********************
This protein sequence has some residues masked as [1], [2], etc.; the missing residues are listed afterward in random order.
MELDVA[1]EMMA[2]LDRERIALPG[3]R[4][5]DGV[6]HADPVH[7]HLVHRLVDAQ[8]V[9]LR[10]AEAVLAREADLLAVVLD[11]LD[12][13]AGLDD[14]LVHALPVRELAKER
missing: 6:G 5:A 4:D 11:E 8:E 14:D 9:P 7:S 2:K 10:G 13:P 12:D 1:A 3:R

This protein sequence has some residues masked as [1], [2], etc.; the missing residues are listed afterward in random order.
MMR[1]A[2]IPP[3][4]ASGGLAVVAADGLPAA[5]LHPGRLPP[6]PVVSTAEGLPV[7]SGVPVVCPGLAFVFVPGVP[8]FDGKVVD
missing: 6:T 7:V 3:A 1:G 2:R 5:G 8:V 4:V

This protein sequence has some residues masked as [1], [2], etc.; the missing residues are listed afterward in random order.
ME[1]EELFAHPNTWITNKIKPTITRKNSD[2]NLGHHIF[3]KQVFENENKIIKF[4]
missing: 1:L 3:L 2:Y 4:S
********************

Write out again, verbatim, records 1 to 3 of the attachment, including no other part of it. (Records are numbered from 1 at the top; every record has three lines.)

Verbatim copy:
This protein sequence has some residues masked as [1], [2], etc.; the missing residues are listed afterward in random order.
MELDVA[1]EMMA[2]LDRERIALPG[3]R[4][5]DGV[6]HADPVH[7]HLVHRLVDAQ[8]V[9]LR[10]AEAVLAREADLLAVVLD[11]LD[12][13]AGLDD[14]LVHALPVRELAKER
missing: 6:G 5:A 4:D 11:E 8:E 14:D 9:P 7:S 2:K 10:G 13:P 12:D 1:A 3:R

This protein sequence has some residues masked as [1], [2], etc.; the missing residues are listed afterward in random order.
MMR[1]A[2]IPP[3][4]ASGGLAVVAADGLPAA[5]LHPGRLPP[6]PVVSTAEGLPV[7]SGVPVVCPGLAFVFVPGVP[8]FDGKVVD
missing: 6:T 7:V 3:A 1:G 2:R 5:G 8:V 4:V

This protein sequence has some residues masked as [1], [2], etc.; the missing residues are listed afterward in random order.
ME[1]EELFAHPNTWITNKIKPTITRKNSD[2]NLGHHIF[3]KQVFENENKIIKF[4]
missing: 1:L 3:L 2:Y 4:S